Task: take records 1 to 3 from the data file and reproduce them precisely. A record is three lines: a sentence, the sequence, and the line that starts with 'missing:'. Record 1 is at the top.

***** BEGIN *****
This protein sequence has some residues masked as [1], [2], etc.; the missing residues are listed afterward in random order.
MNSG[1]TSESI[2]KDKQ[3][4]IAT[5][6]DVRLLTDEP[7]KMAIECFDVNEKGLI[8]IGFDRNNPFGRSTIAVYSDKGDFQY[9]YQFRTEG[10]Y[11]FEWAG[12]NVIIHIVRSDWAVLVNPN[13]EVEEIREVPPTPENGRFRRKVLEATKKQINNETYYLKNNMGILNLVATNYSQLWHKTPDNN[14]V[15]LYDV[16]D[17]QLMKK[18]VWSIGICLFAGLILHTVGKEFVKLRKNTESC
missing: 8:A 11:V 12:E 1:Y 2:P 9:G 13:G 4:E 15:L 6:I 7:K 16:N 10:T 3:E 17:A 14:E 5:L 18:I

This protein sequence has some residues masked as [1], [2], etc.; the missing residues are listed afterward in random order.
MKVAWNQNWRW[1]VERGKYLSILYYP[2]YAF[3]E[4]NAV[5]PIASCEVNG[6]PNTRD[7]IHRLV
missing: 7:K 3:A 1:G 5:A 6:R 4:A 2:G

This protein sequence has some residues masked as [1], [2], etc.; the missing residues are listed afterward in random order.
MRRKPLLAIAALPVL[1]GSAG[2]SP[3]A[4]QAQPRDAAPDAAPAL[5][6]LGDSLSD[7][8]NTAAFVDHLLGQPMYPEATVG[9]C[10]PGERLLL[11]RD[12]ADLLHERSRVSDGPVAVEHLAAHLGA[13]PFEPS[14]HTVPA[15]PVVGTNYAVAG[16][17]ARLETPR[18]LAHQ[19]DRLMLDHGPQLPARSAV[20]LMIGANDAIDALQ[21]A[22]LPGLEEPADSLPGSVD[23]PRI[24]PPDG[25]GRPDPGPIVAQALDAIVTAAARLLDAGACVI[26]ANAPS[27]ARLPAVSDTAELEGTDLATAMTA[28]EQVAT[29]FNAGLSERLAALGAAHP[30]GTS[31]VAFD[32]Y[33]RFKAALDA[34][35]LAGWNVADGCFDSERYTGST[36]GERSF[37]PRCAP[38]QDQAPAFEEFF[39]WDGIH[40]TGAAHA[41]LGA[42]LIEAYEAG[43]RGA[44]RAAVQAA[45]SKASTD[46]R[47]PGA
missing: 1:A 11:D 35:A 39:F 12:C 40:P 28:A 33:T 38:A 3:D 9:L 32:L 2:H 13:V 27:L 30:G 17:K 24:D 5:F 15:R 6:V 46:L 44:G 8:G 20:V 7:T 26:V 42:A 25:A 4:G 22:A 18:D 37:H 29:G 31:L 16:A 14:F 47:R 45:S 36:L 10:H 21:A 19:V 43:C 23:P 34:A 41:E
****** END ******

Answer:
This protein sequence has some residues masked as [1], [2], etc.; the missing residues are listed afterward in random order.
MNSG[1]TSESI[2]KDKQ[3][4]IAT[5][6]DVRLLTDEP[7]KMAIECFDVNEKGLI[8]IGFDRNNPFGRSTIAVYSDKGDFQY[9]YQFRTEG[10]Y[11]FEWAG[12]NVIIHIVRSDWAVLVNPN[13]EVEEIREVPPTPENGRFRRKVLEATKKQINNETYYLKNNMGILNLVATNYSQLWHKTPDNN[14]V[15]LYDV[16]D[17]QLMKK[18]VWSIGICLFAGLILHTVGKEFVKLRKNTESC
missing: 8:A 11:V 12:E 1:Y 2:P 9:G 13:G 4:E 15:L 6:I 7:K 16:N 10:T 3:E 17:A 14:E 5:L 18:I

This protein sequence has some residues masked as [1], [2], etc.; the missing residues are listed afterward in random order.
MKVAWNQNWRW[1]VERGKYLSILYYP[2]YAF[3]E[4]NAV[5]PIASCEVNG[6]PNTRD[7]IHRLV
missing: 7:K 3:A 1:G 5:A 6:R 4:A 2:G

This protein sequence has some residues masked as [1], [2], etc.; the missing residues are listed afterward in random order.
MRRKPLLAIAALPVL[1]GSAG[2]SP[3]A[4]QAQPRDAAPDAAPAL[5][6]LGDSLSD[7][8]NTAAFVDHLLGQPMYPEATVG[9]C[10]PGERLLL[11]RD[12]ADLLHERSRVSDGPVAVEHLAAHLGA[13]PFEPS[14]HTVPA[15]PVVGTNYAVAG[16][17]ARLETPR[18]LAHQ[19]DRLMLDHGPQLPARSAV[20]LMIGANDAIDALQ[21]A[22]LPGLEEPADSLPGSVD[23]PRI[24]PPDG[25]GRPDPGPIVAQALDAIVTAAARLLDAGACVI[26]ANAPS[27]ARLPAVSDTAELEGTDLATAMTA[28]EQVAT[29]FNAGLSERLAALGAAHP[30]GTS[31]VAFD[32]Y[33]RFKAALDA[34][35]LAGWNVADGCFDSERYTGST[36]GERSF[37]PRCAP[38]QDQAPAFEEFF[39]WDGIH[40]TGAAHA[41]LGA[42]LIEAYEAG[43]RGA[44]RAAVQAA[45]SKASTD[46]R[47]PGA
missing: 1:A 11:D 35:A 39:F 12:C 40:P 28:A 33:T 38:A 3:D 9:L 32:L 2:H 13:V 27:L 30:G 17:K 24:D 5:F 15:R 6:V 46:L 44:G 8:G 20:V 7:T 26:V 42:A 25:A 4:G 22:A 18:D 37:H 29:G 31:L 16:A 14:F 47:R 45:S 36:L 10:H 21:A 19:V 43:C 23:P 34:A 41:E